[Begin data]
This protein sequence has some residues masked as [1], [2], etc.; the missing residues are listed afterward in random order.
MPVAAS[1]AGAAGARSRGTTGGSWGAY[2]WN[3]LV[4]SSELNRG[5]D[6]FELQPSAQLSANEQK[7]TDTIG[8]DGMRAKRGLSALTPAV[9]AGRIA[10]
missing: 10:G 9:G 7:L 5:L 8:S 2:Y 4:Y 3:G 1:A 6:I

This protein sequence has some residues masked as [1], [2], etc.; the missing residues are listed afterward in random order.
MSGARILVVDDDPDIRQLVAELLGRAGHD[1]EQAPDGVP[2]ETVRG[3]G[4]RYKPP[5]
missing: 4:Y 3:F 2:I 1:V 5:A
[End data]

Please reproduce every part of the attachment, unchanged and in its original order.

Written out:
This protein sequence has some residues masked as [1], [2], etc.; the missing residues are listed afterward in random order.
MPVAAS[1]AGAAGARSRGTTGGSWGAY[2]WN[3]LV[4]SSELNRG[5]D[6]FELQPSAQLSANEQK[7]TDTIG[8]DGMRAKRGLSALTPAV[9]AGRIA[10]
missing: 10:G 9:G 7:L 5:L 8:S 2:Y 4:Y 3:G 1:A 6:I

This protein sequence has some residues masked as [1], [2], etc.; the missing residues are listed afterward in random order.
MSGARILVVDDDPDIRQLVAELLGRAGHD[1]EQAPDGVP[2]ETVRG[3]G[4]RYKPP[5]
missing: 4:Y 3:F 2:I 1:V 5:A